The Oligocene–Miocene Boundary – Antarctic Climate Response to Orbital Forcing


Recent AU :2 high-resolution Oligocene–Miocene oxygen isotopic records revealed a relatively transient, ca. 2myr period, 1m amplitude cyclicity in isotopic values (Oi and Mi events, respectively). Intriguingly, it has been suggested that these isotopic excursions in oceanic dO were linked to ephemeral growth and decay in Antarctic ice sheets. A great deal of effort in the palaeoceanography community has been focused on developing techniques and gathering further records to determine if the Antarctic ice has behaved in such a transient manner in the past and indeed what factors might have led to the rapid growth and decay of ice sheets. Deciphering between temperature and ice-volume influences in the deep-sea isotopic record has proven somewhat difficult. Approaches have included the sampling of sediment from beneath different water masses, development of an independent palaeothermometer using magnesium/calcium ratios and improving the resolution and accuracy of coastal sea-level records. Despite these advances it 1 3 5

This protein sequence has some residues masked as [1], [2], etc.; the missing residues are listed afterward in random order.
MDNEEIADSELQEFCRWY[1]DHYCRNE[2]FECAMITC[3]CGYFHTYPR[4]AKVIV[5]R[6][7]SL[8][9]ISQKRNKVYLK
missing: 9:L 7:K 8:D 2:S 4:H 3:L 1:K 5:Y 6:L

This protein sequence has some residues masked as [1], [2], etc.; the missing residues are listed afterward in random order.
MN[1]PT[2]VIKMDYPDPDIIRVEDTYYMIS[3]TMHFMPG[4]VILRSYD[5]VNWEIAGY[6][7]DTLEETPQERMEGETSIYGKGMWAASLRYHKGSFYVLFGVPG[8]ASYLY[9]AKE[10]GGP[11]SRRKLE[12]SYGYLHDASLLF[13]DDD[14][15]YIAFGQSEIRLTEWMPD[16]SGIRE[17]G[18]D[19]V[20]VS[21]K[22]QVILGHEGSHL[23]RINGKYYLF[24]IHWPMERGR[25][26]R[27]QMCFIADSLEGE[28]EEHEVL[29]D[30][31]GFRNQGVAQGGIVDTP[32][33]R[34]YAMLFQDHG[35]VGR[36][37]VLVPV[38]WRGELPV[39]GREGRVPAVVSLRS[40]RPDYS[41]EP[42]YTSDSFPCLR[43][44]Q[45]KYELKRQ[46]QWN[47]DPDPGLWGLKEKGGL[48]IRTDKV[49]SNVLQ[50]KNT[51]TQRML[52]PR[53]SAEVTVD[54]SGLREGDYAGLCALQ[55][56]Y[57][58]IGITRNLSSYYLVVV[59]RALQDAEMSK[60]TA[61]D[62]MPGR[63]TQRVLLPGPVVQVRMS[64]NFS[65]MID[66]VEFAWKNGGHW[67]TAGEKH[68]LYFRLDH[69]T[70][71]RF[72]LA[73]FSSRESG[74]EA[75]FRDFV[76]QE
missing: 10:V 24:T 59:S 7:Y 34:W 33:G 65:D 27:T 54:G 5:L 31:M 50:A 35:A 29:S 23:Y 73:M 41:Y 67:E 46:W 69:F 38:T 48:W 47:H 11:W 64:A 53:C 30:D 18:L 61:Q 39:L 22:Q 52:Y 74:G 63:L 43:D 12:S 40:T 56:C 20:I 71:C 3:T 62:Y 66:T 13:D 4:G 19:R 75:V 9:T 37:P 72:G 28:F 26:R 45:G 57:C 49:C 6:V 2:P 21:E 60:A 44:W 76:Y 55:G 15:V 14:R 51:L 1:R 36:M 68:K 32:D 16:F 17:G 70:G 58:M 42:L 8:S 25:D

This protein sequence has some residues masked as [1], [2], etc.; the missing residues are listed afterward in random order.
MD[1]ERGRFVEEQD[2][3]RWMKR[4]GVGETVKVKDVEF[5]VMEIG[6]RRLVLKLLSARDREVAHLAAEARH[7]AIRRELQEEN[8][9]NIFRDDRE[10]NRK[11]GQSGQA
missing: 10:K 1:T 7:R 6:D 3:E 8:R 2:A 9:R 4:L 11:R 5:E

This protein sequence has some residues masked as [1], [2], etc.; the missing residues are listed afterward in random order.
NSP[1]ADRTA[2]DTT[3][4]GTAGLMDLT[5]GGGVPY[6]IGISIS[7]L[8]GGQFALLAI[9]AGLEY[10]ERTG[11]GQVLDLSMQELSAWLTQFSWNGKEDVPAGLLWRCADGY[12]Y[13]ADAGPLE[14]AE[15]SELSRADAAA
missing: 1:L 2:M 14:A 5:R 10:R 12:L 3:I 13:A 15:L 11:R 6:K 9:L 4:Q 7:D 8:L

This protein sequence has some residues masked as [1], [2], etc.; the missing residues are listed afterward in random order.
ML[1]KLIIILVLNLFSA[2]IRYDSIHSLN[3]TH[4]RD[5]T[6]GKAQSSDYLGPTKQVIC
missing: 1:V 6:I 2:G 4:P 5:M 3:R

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@inproceedings{Wilson2008TheOB, title={The Oligocene–Miocene Boundary – Antarctic Climate Response to Orbital Forcing}, author={Gary S . Wilson and Stephen F. Pekar and Tim R. Naish and Sandra Passchier and Robert M. Deconto}, year={2008} }